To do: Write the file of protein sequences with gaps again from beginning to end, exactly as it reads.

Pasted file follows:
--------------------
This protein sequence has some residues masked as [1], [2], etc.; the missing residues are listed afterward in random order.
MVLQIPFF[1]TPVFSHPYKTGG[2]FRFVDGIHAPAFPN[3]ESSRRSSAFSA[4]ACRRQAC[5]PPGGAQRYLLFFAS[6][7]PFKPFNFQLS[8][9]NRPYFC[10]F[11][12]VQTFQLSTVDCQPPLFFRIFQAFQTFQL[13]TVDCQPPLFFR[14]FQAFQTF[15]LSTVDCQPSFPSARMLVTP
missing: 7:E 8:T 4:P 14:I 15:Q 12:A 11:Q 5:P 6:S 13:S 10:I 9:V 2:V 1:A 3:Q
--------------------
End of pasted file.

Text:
This protein sequence has some residues masked as [1], [2], etc.; the missing residues are listed afterward in random order.
MVLQIPFF[1]TPVFSHPYKTGG[2]FRFVDGIHAPAFPN[3]ESSRRSSAFSA[4]ACRRQAC[5]PPGGAQRYLLFFAS[6][7]PFKPFNFQLS[8][9]NRPYFC[10]F[11][12]VQTFQLSTVDCQPPLFFRIFQAFQTFQL[13]TVDCQPPLFFR[14]FQAFQTF[15]LSTVDCQPSFPSARMLVTP
missing: 7:E 8:T 4:P 14:I 15:Q 12:A 11:Q 5:P 6:S 13:S 10:I 9:V 2:V 1:A 3:Q